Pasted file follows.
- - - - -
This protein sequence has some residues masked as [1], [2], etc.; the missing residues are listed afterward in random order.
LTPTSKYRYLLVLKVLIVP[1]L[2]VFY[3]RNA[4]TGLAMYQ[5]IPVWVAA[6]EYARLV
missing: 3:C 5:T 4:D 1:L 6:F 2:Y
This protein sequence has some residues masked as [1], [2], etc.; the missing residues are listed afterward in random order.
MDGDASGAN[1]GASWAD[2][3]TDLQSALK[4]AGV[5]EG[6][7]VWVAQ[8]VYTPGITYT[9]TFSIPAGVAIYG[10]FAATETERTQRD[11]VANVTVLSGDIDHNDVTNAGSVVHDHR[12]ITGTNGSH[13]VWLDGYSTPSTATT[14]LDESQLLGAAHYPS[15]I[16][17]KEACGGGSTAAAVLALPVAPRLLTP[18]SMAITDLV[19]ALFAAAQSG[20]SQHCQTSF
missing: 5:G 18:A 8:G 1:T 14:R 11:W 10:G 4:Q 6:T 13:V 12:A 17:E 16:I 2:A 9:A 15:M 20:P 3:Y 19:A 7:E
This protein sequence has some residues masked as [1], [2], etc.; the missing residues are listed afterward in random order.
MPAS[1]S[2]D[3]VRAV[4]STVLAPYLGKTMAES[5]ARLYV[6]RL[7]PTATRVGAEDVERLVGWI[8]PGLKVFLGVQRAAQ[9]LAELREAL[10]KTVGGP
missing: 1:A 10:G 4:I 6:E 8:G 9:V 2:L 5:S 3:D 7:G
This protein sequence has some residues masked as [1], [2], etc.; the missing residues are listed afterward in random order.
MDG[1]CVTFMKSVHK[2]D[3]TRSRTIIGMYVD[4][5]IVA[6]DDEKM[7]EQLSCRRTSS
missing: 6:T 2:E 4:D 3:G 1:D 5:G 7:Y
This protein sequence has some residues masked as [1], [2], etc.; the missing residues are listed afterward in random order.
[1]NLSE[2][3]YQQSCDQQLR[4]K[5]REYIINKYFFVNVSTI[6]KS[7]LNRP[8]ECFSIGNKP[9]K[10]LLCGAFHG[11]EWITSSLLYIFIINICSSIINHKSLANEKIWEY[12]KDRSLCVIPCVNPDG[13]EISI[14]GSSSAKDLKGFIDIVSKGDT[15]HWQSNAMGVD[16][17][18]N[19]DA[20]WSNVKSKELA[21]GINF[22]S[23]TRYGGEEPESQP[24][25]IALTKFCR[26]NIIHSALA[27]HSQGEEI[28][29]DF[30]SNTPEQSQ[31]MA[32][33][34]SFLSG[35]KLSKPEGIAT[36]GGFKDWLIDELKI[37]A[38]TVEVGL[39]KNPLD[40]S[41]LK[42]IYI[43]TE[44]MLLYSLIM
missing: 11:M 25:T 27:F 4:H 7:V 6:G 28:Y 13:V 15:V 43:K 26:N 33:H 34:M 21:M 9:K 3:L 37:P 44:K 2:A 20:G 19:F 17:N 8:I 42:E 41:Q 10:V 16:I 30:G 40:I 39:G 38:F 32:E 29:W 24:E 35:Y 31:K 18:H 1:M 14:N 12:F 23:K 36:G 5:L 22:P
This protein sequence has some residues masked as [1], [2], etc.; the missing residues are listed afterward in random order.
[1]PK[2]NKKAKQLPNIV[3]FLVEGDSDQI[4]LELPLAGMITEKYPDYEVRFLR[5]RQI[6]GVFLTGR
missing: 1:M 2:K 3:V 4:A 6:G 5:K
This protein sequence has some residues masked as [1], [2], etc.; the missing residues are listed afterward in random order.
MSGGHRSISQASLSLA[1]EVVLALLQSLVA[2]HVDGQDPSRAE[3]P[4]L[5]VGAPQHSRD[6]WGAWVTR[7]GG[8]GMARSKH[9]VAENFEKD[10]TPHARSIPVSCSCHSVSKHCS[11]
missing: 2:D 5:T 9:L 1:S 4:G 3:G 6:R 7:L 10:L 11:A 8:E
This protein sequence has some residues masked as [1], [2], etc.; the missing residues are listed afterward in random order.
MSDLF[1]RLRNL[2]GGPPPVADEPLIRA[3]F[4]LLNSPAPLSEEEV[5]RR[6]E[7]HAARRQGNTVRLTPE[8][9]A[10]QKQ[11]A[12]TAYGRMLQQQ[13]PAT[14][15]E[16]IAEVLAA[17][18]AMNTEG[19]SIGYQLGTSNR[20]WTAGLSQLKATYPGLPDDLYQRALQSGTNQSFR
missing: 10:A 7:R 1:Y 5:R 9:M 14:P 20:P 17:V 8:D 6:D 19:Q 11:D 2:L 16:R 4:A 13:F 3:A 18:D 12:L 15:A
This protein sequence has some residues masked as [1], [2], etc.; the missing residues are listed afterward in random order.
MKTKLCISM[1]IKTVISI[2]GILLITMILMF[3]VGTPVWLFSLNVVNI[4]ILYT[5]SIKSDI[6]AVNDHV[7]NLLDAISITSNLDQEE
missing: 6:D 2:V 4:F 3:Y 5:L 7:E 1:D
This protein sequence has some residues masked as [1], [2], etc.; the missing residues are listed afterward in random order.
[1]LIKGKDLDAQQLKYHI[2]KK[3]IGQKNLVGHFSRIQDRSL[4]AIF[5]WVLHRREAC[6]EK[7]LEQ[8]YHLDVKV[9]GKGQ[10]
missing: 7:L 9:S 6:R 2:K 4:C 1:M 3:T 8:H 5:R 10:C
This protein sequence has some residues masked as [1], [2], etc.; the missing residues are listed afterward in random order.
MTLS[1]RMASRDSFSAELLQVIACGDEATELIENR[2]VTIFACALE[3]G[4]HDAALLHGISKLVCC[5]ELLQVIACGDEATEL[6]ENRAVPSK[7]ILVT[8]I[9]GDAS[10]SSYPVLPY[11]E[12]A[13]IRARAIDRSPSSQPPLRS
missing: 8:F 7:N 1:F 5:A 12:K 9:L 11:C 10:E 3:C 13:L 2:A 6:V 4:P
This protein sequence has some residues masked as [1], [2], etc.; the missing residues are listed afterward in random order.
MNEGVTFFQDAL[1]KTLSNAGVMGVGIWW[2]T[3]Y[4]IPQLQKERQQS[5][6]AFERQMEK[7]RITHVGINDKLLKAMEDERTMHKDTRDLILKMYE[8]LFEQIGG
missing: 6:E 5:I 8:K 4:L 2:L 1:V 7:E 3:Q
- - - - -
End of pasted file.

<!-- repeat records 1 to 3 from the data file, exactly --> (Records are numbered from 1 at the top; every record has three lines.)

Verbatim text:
This protein sequence has some residues masked as [1], [2], etc.; the missing residues are listed afterward in random order.
LTPTSKYRYLLVLKVLIVP[1]L[2]VFY[3]RNA[4]TGLAMYQ[5]IPVWVAA[6]EYARLV
missing: 3:C 5:T 4:D 1:L 6:F 2:Y
This protein sequence has some residues masked as [1], [2], etc.; the missing residues are listed afterward in random order.
MDGDASGAN[1]GASWAD[2][3]TDLQSALK[4]AGV[5]EG[6][7]VWVAQ[8]VYTPGITYT[9]TFSIPAGVAIYG[10]FAATETERTQRD[11]VANVTVLSGDIDHNDVTNAGSVVHDHR[12]ITGTNGSH[13]VWLDGYSTPSTATT[14]LDESQLLGAAHYPS[15]I[16][17]KEACGGGSTAAAVLALPVAPRLLTP[18]SMAITDLV[19]ALFAAAQSG[20]SQHCQTSF
missing: 5:G 18:A 8:G 1:T 14:R 11:W 10:G 4:Q 6:T 13:V 12:A 17:E 16:I 2:A 9:A 15:M 20:P 3:Y 19:A 7:E
This protein sequence has some residues masked as [1], [2], etc.; the missing residues are listed afterward in random order.
MPAS[1]S[2]D[3]VRAV[4]STVLAPYLGKTMAES[5]ARLYV[6]RL[7]PTATRVGAEDVERLVGWI[8]PGLKVFLGVQRAAQ[9]LAELREAL[10]KTVGGP
missing: 1:A 10:G 4:I 6:E 8:G 9:V 2:L 5:S 3:D 7:G